We know that when George W. Bush was president, he came out in favor of the TARP bailout for banks. And then -- and now rails against it.

So we do know that he's changed his views at convenient times. Very difficult to know what he actually believes of what comes out of his mouth.

KURTZ: Beck says a lot of inflammatory things. That's part of his style. You see him as peddling conspiracy theories and talking about Nazis a lot.

KURTZ: Yes. I think over his first 18 months, "Nazis" came up in his show 200 times, "fascists" another 200 times. Poor Goebbels only got two dozen mentions.

But that's a constant them, but it's also the floating of the fringe conspiracies. Even Bill O'Reilly has said he believes that Beck is successful because he's willing to take it about five steps further than O'Reilly is. And that is by going on "Fox & Friends" and saying, "I can't debunk the idea that our federal government, through FEMA, is operating concentration camps in Wyoming."

KURTZ: But he didn't endorse that, but you're saying he raised it.

MILBANK: He said, "I can't disprove it." Then a month later, he gets on the show and said, oh, actually, it turns out those were doctored photos from a North Korean prison.

KURTZ: So he corrected.

MILBANK: He corrected it a month later, after a rather violent incident related to that.

KURTZ: OK. Well, you talk about going too far, and maybe this is related to this.

There was a 2009 murder in Pittsburgh, and allegedly committed by a guy who believes that the New World Order and government are plotting against our citizens. You say in the book, "It goes a bit too far to blame Glenn Beck for this, but Beck's words are inspiring the fringe."

Now, isn't that guilt by association?

MILBANK: Well, except that the people who are committing these acts often mentioned Glenn Beck themselves. We had another case of a guy shooting at the cops out in San Francisco, attempted to blow up the Tides Foundation, which was mentioned on Beck's show.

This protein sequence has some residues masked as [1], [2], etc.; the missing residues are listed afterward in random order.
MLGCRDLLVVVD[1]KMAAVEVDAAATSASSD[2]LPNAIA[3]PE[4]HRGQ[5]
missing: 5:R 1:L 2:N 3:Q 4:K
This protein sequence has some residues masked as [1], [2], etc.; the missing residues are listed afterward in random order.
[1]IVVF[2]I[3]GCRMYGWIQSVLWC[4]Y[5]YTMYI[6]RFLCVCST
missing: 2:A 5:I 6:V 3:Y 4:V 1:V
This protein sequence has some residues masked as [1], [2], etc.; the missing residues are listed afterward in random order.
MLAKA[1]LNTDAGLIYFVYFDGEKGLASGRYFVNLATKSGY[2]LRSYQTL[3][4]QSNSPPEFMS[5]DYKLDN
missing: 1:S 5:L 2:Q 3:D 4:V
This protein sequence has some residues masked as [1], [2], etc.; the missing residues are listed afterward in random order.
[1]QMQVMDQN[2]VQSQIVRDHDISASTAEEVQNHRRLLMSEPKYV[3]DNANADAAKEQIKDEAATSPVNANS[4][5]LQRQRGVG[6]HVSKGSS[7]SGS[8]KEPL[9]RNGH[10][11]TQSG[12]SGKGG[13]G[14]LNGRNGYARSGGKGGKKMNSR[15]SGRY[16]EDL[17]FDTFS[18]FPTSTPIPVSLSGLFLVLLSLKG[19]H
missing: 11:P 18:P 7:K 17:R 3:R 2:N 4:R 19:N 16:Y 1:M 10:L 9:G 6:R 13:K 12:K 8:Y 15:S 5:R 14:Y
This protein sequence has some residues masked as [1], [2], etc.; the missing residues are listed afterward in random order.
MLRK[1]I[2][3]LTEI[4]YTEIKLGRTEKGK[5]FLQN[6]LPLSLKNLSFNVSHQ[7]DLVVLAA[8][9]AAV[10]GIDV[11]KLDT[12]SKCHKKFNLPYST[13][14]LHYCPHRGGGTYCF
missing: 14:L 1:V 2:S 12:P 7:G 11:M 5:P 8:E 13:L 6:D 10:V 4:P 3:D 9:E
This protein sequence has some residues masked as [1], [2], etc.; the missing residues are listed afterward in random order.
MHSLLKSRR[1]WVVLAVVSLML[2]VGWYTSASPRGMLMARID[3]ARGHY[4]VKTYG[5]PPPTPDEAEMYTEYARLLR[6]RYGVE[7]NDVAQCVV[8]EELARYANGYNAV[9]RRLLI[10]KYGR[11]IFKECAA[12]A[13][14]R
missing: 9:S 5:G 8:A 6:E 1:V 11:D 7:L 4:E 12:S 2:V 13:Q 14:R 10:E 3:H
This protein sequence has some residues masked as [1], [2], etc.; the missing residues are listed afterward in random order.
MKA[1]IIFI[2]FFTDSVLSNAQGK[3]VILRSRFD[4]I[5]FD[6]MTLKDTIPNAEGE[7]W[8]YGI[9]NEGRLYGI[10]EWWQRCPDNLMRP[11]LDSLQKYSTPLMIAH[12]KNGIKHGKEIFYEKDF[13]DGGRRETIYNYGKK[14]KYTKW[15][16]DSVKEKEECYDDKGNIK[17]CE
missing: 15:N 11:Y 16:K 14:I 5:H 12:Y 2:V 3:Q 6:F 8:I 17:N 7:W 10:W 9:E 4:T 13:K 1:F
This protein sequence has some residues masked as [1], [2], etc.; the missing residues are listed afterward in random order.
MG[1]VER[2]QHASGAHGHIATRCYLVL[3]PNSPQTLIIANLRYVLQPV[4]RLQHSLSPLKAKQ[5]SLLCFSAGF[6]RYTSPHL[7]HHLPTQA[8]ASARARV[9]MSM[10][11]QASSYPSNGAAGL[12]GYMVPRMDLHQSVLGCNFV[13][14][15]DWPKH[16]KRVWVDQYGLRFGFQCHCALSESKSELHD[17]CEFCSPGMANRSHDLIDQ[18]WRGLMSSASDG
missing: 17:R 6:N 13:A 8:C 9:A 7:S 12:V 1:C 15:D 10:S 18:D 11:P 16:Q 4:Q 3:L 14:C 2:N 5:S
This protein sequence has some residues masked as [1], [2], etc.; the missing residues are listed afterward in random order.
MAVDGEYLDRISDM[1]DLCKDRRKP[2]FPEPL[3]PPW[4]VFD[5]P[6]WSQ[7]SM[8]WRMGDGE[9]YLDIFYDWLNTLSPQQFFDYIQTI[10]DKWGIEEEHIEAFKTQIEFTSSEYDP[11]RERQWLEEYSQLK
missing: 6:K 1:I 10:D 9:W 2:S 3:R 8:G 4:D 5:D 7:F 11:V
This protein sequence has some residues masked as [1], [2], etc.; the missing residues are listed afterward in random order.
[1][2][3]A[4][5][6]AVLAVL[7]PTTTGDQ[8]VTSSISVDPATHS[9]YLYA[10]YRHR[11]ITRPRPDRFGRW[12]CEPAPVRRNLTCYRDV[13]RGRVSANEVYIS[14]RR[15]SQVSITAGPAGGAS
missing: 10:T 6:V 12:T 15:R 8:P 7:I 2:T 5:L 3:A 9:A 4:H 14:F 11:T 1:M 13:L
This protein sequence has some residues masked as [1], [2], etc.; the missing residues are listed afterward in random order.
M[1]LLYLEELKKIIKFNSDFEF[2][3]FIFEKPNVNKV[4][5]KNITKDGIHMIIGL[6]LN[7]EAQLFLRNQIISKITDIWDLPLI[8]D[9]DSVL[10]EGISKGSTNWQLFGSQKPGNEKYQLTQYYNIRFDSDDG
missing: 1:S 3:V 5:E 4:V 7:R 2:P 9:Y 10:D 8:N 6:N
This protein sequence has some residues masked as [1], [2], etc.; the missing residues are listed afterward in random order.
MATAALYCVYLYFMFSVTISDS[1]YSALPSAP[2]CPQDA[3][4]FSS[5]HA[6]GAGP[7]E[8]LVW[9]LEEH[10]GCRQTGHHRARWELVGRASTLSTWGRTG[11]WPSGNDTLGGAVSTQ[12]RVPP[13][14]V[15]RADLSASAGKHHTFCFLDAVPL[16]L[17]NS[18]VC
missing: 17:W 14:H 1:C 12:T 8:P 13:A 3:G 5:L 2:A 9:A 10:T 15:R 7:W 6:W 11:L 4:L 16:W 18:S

KURTZ: But what if somebody committed a violent act and said, you know, I read Dana Milbank's columns and I really think -- I'm --


MILBANK: That's why I say it goes too far to hold him responsible for that. But when you have a guy who's taking, as the Anti-Defamation League says, these fringe conspiracy theories and giving them an audience of, I don't know, 10 million people a week on the radio, nearly three million a night on Fox News, you're elevating something that has always been on the fringe in American politics and putting it front and center. So while you can't be blamed for any individual act, it is evidence that he is disseminating a very dangerous doctrine.

KURTZ: You think he's dangerous?

MILBANK: Well, I think it's been manifestly true that he's dangerous, but he's very powerful as well.

KURTZ: You haven't proven that he's dangerous. You've proven that -- you've argued that he says a lot of things that you don't like.

MILBANK: Well, and when a man is frequently talking about Hitler and Nazis, and then you see the Tea Party rally with the same quotations of Tea Parties and Nazis, the one-world government, the United Nations taking over civilization, posters of Dachau, you have to say, where does all this come from and why is it suddenly out in the open?

So, yes, that's why I think it's dangerous.

KURTZ: So you mentioned his big audience. I mean, he gets a huge number in the afternoon on Fox, radio audience. So what makes him so popular? What do you make of the people who tune in for inspiration?

MILBANK: I think it is just that. I mean, in a country of 310 million people, two million watching him is not a huge number. But it's a huge number -- a small number of very passionate followers.

Now, I mean, I think some of this is he very cleverly speaks to -- he's a Mormon, very cleverly speaks in terms of Mormon prophesy and conspiracy theories. I think that generates some of his audience. And some of it is also out of fear.